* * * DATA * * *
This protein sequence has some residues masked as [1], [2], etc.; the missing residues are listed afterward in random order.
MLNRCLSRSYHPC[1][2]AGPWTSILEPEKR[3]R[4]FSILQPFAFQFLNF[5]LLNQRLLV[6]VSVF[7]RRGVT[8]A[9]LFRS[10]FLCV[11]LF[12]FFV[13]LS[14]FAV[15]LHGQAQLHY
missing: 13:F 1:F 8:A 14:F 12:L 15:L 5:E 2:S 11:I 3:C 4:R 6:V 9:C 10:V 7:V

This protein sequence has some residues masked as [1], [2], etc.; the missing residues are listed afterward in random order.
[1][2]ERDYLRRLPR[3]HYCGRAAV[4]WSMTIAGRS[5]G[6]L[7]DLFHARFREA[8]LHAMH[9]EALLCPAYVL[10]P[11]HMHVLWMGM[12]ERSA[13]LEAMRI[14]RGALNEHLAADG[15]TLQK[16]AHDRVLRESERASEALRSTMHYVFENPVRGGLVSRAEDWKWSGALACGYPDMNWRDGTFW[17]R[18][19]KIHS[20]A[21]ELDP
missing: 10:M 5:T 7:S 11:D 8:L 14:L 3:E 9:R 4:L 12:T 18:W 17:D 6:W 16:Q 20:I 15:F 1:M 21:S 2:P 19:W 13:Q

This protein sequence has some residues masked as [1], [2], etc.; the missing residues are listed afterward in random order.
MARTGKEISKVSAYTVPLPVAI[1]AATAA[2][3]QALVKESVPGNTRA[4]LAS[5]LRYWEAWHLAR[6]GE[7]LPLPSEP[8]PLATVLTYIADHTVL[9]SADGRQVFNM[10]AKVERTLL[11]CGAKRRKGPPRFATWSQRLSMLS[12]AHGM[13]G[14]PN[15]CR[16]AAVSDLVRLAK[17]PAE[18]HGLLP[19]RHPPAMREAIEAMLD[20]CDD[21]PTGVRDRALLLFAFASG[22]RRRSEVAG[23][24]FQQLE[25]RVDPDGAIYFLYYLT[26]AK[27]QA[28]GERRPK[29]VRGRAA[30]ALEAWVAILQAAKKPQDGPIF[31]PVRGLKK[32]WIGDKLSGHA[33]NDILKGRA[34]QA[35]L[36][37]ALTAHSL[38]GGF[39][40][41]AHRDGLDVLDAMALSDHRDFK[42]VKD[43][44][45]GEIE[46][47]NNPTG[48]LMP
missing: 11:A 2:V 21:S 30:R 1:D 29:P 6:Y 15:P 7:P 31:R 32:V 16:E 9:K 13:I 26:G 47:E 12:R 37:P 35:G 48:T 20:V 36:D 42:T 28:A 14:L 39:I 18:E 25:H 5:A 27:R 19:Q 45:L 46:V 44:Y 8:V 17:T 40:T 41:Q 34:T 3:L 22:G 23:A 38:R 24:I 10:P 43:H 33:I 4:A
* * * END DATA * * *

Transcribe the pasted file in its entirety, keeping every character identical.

This protein sequence has some residues masked as [1], [2], etc.; the missing residues are listed afterward in random order.
MLNRCLSRSYHPC[1][2]AGPWTSILEPEKR[3]R[4]FSILQPFAFQFLNF[5]LLNQRLLV[6]VSVF[7]RRGVT[8]A[9]LFRS[10]FLCV[11]LF[12]FFV[13]LS[14]FAV[15]LHGQAQLHY
missing: 13:F 1:F 8:A 14:F 12:L 15:L 5:E 2:S 11:I 3:C 4:R 6:V 9:C 10:V 7:V

This protein sequence has some residues masked as [1], [2], etc.; the missing residues are listed afterward in random order.
[1][2]ERDYLRRLPR[3]HYCGRAAV[4]WSMTIAGRS[5]G[6]L[7]DLFHARFREA[8]LHAMH[9]EALLCPAYVL[10]P[11]HMHVLWMGM[12]ERSA[13]LEAMRI[14]RGALNEHLAADG[15]TLQK[16]AHDRVLRESERASEALRSTMHYVFENPVRGGLVSRAEDWKWSGALACGYPDMNWRDGTFW[17]R[18][19]KIHS[20]A[21]ELDP
missing: 10:M 5:T 7:S 11:D 8:L 14:L 3:E 9:R 4:L 12:T 18:W 17:D 6:W 16:Q 20:I 15:F 1:M 21:S 2:P 19:W 13:Q

This protein sequence has some residues masked as [1], [2], etc.; the missing residues are listed afterward in random order.
MARTGKEISKVSAYTVPLPVAI[1]AATAA[2][3]QALVKESVPGNTRA[4]LAS[5]LRYWEAWHLAR[6]GE[7]LPLPSEP[8]PLATVLTYIADHTVL[9]SADGRQVFNM[10]AKVERTLL[11]CGAKRRKGPPRFATWSQRLSMLS[12]AHGM[13]G[14]PN[15]CR[16]AAVSDLVRLAK[17]PAE[18]HGLLP[19]RHPPAMREAIEAMLD[20]CDD[21]PTGVRDRALLLFAFASG[22]RRRSEVAG[23][24]FQQLE[25]RVDPDGAIYFLYYLT[26]AK[27]QA[28]GERRPK[29]VRGRAA[30]ALEAWVAILQAAKKPQDGPIF[31]PVRGLKK[32]WIGDKLSGHA[33]NDILKGRA[34]QA[35]L[36][37]ALTAHSL[38]GGF[39][40][41]AHRDGLDVLDAMALSDHRDFK[42]VKD[43][44][45]GEIE[46][47]NNPTG[48]LMP
missing: 11:A 2:V 21:S 30:R 1:D 29:P 6:Y 15:P 7:P 31:R 32:V 16:E 9:K 13:I 26:G 47:E 12:R 37:P 35:G 48:T 20:V 36:D 42:T 28:A 14:L 39:I 18:E 25:H 5:A 27:R 19:Q 45:L 46:V 44:Y 8:V 17:T 40:T 41:Q 34:T 3:L 22:G 23:A 38:R 24:I 10:P 43:H 33:I 4:A